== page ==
Matthew Griffin, described as “The Adviser behind the Advisers” and a “Young Kurzweil,” is the founder and CEO of the World Futures Forum and the 311 Institute, a global Futures and Deep Futures consultancy working between the dates of 2020 to 2070, and is an award winning futurist, and author of “Codex of the Future” series. Regularly featured in the global media, including AP, BBC, Bloomberg, CNBC, Discovery, RT, Viacom, and WIRED, Matthew’s ability to identify, track, and explain the impacts of hundreds of revolutionary emerging technologies on global culture, industry and society, is unparalleled. Recognised for the past six years as one of the world’s foremost futurists, innovation and strategy experts Matthew is an international speaker who helps governments, investors, multi-nationals and regulators around the world envision, build and lead an inclusive, sustainable future. A rare talent Matthew’s recent work includes mentoring Lunar XPrize teams, re-envisioning global education and training with the G20, and helping the world’s largest organisations envision and ideate the future of their products and services, industries, and countries. Matthew's clients include three Prime Ministers and several governments, including the G7, Accenture, Aon, Bain & Co, BCG, Credit Suisse, Dell EMC, Dentons, Deloitte, E&Y, GEMS, Huawei, JPMorgan Chase, KPMG, Lego, McKinsey, PWC, Qualcomm, SAP, Samsung, Sopra Steria, T-Mobile, and many more.
WHY THIS MATTERS IN BRIEF
For the first time in human history we are nearing the point where we could digitally bring people back from the dead …
Life in lockdown is boring. And then eventually, what’s hopefully a long long life, you die and you find yourself in God’s waiting room. Or, in Microsoft’s case, you find yourself re-incarnated as a bot, or if scientists in India have anything to say about it you’re resurrected, or if people in Silicon Valley have anything to say about it, as an avatar. And once you’re resurrected as a chatbot maybe your resurrected new self could go and get a job at an automated call center – oh the possibilities…
And if all that sounds nuts then try this on for size – all of those are before we discuss being able to re-combine your ancient DNA, like scientists did recently, and brining you back from the dead by cloning you ex-vivo in an artificial womb then downloading some memories back into your brain using a neural prosthetic like this one. Death, it seems, is not what it used to be.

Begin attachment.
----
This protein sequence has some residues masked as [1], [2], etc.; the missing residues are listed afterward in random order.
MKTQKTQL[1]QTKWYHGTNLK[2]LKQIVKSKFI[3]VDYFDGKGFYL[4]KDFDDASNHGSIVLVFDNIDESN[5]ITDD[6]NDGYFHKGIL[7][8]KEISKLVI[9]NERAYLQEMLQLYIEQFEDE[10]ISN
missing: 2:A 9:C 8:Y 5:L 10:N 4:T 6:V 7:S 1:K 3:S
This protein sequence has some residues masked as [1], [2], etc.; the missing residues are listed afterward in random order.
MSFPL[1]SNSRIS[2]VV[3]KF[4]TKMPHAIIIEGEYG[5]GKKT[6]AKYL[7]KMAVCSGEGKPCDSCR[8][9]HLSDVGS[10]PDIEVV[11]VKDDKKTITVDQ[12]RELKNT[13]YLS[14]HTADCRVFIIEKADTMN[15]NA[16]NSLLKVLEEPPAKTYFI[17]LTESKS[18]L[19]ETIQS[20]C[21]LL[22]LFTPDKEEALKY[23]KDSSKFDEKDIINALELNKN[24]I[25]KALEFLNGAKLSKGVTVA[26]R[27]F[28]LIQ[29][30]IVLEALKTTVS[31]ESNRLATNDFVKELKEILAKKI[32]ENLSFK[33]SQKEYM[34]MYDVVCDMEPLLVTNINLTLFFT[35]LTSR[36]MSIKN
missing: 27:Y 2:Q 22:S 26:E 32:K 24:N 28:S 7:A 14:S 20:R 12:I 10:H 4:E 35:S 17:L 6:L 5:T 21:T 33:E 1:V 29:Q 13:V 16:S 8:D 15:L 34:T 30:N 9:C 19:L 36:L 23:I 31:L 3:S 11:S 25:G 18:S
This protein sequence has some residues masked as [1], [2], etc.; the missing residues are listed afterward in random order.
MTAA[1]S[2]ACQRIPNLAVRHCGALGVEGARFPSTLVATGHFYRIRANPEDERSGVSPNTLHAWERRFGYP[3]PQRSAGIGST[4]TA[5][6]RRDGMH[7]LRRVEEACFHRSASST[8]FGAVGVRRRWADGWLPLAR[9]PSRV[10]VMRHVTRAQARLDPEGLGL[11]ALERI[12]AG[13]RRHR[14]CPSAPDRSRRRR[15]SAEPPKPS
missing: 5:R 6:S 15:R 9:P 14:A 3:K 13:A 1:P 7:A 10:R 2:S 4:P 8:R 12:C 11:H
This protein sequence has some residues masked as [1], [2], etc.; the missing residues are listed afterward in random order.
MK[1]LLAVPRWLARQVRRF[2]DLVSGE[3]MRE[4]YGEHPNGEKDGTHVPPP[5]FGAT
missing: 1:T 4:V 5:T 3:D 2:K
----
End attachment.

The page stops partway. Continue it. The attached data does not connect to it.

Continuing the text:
Anyway, back to the story. Last month, the US Patent and Trademark Office granted a patent to Microsoft that outlines a process to create a conversational chatbot of a specific person using their social data. In an eerie twist, the patent says the chatbot could potentially be inspired by friends or family members who are deceased, which is almost a direct plot of a popular episode of Netflix’s Black Mirror.
In that episode, “Be Right Back,” a woman named Martha is upset when her partner, Ash, dies in a car accident on the day they were supposed to move in with each other. It turns out one of Martha’s friends has signed her up for a service that will let her communicate with Ash through text messages. Of course, it isn’t really Ash, but a sort of AI-based version of him. Suffice to say, things get weird.
According to the new Microsoft patent, images, voice data, social media posts, electronic messages, and written letters can all be used to “create or modify a specific index in the theme of the specific person’s personality.” From there, engineers can use the index to train a chatbot to converse like that person – yes, even if they’re already dead.
Even creepier though the application could also don the likeness of your dead loved one in a “2D or 3D model” and use their voice while talking to you – something that can be done by using an AI and just a minutes worth of their original voice in the same way researchers elsewhere recently cloned Bill Gate’s voice.
This sort of chatbot opens a whole can of worms when it comes to data rights and privacy.
“Technically, we can recreate anyone online given enough data,” Faheem Hussain, a clinical assistant professor at Arizona State University’s School for the Future of Innovation in Society, told Reuters in April 2020, “and that opens up a Pandora’s box of ethical implications.”
The question boils down to consent. Anyone who has access to data like text messages, photos, videos, and audio recordings from the deceased could theoretically create a virtual avatar of the person, even if they’d never agree to such a thing while living. You can thank a lack of regulation in most countries surrounding post-mortem data.
Now, patents aren’t always perfect proxies for new products. In many cases, companies pursue patents for wholly different reasons, including to protect against future competition. Securing the intellectual property rights for this sort of chatbot could certainly be Microsoft’s way of ensuring it will have a place in any future market devoted to AI-based renderings of late loved ones.
That doesn’t mean Microsoft will ever produce something to this effect. The company could sell off the patent to another firm that wants to get into the chatbot space in the future, for example. There’s always the possibility this idea will never take off, and it will remain where it is right now – floating in limbo. And frankly, that might not be such a bad thing.